Clashes break out as Greece downgrade looms
ATHENS, Greece (AP):
Prime Minister George Papandreou warned of more "painful" decisions for Greeks Thursday amid violent protests and a caution from rating agency Moody's of a possible "multi-notch downgrade".
Papandreou hinted strongly at the need to take broader new austerity measures, as bailout negotiations with the European Union (EU) and the International Monetary Fund appeared to be drawing to a close.
"We must take historical decisions, however difficult and painful they are," Papandreou said after meeting with union leaders. "No one must have any doubt that we will do whatever it takes to save the country. ... We will not run from the fight."
Unions reacted angrily after the meeting. They have already planned large weekend protests for Labor Day on May 1 and a general strike on May 5.
"We got a flavour of a very harsh package of measures," said Yiannis Panagopoulos, head of the powerful GSEE umbrella trade union. "Measures that will lead to recession."
Ilias Iliopoulos, general secretary of Greece's public servants' union who attended the meeting, said he was told more sweeping cuts are expected through 2012. He said EU and IMF negotiators were pressing Athens to further increase consumer taxes, relax rules about layoffs, slash pensions, and extend pay cuts to the private sector.
Late Thursday, riot police fired tear gas and clashed with protesters outside parliament and the finance ministry. The clashes were not extensive and no arrests were reported.
Athens is currently in talks about the rescue package, worth €45 billion (US$60 billion) this year, and more in the following two years, to cope with its acute financing crisis that has brought it to the brink of default.
Greek officials say the talks are likely to be concluded by the end of the week.
The prospect of a deal eased massive pressure on Greece in the bond markets and saw shares on the Athens Stock Exchange rebound strongly after days of heavy losses.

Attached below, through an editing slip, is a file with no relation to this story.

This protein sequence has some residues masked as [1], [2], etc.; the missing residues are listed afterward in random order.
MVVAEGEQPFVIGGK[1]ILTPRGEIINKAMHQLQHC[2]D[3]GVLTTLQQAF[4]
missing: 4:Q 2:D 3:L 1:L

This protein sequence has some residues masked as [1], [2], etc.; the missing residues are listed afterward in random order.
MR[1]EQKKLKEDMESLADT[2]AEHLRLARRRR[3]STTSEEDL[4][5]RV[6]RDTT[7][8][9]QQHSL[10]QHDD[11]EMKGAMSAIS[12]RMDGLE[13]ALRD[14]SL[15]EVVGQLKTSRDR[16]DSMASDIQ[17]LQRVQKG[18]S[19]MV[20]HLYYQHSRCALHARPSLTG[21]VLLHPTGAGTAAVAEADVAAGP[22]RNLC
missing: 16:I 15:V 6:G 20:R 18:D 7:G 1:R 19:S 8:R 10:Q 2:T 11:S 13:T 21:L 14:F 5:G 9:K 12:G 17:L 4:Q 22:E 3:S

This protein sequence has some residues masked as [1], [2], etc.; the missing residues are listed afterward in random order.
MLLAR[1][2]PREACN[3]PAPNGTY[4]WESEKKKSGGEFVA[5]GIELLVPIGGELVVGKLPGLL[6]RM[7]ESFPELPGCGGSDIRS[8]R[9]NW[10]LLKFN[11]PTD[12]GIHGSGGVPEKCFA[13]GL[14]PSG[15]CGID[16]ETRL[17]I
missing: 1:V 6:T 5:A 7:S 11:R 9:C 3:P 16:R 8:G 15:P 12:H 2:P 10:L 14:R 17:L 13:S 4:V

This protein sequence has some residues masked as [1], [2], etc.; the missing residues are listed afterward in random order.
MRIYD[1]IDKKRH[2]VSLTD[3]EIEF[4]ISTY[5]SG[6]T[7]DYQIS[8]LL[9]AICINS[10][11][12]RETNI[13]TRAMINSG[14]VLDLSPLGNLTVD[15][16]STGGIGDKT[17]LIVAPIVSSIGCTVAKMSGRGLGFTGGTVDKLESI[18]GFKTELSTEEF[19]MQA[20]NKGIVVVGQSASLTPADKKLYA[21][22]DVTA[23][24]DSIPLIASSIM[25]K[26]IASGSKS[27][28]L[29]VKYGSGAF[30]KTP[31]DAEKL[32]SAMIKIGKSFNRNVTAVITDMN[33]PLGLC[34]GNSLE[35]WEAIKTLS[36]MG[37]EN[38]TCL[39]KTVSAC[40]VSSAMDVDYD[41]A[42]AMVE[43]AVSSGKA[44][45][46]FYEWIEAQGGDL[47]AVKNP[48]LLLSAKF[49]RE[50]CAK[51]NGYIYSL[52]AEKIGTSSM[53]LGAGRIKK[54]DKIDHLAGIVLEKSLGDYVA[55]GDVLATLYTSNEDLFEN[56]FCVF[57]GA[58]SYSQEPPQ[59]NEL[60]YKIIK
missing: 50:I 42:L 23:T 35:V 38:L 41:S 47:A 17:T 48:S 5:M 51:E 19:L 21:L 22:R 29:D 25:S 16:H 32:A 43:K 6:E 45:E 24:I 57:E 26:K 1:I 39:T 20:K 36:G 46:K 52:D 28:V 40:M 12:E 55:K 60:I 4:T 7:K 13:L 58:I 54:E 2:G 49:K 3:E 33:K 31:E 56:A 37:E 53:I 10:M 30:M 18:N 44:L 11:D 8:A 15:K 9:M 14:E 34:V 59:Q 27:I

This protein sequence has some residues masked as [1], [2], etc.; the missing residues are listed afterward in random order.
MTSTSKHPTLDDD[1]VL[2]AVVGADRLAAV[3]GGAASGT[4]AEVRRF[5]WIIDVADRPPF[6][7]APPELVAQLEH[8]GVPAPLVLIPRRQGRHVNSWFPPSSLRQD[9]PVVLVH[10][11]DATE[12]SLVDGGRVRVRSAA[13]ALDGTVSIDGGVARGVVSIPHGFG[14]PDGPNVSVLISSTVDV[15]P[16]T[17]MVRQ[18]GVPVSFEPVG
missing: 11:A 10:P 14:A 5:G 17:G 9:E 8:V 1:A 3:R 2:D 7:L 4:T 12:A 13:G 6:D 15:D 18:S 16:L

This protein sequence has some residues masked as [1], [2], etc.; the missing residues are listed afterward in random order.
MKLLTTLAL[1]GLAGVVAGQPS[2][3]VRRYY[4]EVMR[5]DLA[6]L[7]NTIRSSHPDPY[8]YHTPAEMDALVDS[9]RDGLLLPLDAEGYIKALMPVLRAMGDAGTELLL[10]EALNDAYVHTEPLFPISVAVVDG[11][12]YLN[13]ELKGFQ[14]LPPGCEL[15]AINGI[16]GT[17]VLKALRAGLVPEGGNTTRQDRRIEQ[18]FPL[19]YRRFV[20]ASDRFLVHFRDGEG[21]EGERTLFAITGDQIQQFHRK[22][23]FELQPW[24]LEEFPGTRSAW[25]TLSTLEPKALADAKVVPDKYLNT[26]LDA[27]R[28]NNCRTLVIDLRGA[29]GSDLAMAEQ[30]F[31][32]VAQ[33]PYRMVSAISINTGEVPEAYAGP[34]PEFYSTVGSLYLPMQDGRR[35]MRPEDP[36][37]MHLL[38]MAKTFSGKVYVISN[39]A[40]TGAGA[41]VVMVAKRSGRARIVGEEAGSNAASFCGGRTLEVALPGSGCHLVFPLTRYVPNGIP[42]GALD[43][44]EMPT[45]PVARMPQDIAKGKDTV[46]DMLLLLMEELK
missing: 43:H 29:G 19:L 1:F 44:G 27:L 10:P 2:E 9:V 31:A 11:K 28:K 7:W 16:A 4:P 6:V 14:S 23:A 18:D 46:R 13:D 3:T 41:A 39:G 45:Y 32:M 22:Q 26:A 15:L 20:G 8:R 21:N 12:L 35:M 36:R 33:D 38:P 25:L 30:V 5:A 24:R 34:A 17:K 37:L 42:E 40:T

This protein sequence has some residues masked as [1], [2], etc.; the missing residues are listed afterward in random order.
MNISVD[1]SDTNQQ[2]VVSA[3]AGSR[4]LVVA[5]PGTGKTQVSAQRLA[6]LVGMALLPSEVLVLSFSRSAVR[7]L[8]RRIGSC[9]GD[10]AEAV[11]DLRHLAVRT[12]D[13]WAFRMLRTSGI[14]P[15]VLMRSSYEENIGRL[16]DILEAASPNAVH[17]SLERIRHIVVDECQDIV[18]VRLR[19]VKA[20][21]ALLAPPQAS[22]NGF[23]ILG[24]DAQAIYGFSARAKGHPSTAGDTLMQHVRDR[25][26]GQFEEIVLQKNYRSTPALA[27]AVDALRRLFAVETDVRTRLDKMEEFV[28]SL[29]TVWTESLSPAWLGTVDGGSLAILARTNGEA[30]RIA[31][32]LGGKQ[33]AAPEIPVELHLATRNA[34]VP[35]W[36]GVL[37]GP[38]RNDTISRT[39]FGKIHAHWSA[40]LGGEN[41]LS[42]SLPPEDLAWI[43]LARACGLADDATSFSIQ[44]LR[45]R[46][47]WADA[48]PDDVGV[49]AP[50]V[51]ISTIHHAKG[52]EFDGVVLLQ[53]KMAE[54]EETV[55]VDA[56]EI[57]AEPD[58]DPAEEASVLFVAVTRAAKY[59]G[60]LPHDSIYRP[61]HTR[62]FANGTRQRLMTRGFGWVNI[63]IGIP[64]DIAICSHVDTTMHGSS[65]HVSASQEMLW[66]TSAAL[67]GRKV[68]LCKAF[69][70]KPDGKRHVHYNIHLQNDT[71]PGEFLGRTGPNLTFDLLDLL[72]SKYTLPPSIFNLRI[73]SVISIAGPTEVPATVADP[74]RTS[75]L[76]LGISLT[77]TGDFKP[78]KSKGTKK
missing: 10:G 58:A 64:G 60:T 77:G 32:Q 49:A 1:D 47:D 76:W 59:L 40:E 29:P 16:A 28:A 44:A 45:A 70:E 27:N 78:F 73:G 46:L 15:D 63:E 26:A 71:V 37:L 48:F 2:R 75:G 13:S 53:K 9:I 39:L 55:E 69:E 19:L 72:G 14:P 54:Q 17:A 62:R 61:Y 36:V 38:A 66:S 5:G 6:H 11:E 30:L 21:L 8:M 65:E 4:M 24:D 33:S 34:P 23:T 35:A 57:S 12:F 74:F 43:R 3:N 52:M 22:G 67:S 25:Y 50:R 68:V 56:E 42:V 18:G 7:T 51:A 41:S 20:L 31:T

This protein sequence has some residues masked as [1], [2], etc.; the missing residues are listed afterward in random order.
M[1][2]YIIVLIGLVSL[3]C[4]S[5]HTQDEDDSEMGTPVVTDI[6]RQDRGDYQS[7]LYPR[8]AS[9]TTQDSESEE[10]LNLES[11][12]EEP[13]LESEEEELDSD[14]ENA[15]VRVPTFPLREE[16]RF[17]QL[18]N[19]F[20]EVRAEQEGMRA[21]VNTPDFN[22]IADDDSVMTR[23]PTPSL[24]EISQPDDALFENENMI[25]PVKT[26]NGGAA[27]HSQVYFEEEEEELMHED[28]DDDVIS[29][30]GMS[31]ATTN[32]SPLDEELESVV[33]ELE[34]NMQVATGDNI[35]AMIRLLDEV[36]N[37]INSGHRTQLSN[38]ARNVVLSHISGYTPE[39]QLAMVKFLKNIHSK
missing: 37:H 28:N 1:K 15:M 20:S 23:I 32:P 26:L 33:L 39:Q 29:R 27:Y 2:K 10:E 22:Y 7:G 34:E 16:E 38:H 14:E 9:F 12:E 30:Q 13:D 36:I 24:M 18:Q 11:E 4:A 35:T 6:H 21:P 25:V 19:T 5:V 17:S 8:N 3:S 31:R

The bourse's General Index shot up to close 7.14 per cent higher at 1,829.29 points, while the spread on Greek 10-year bonds dipped to 6.48 percentage points over their benchmark German equivalent, from 10 points Wednesday.
But in statement late Thursday, Moody's warned a "multi-notch downgrade" remains likely. It said it will wait to see details of the rescue package before a possible revision of Greece's credit rating.
Another rating agency, Standard & Poor's, downgraded Greek bonds to junk status Tuesday, jolting world markets.
As Greece eagerly sought quick spending cuts, the government promised a "colossal" reduction in military operating costs to speed up plans to modernise the armed forces.
Defence Minister Evangelos Venizelos said Greece is aiming to slash operating costs by up to 25 per cent in 2010 from 2009, instead of the planned reduction of 12.6 per cent listed in this year's budget, but would leave arms procurement programmes unaffected.
He said Greece has planned to spend about €6 billion - or 4.8 per cent of gross domestic product - on defence this year, with about €2.3 billion going on arms spending as measured by EU accounting rules, and the rest used for paying personnel and operating costs.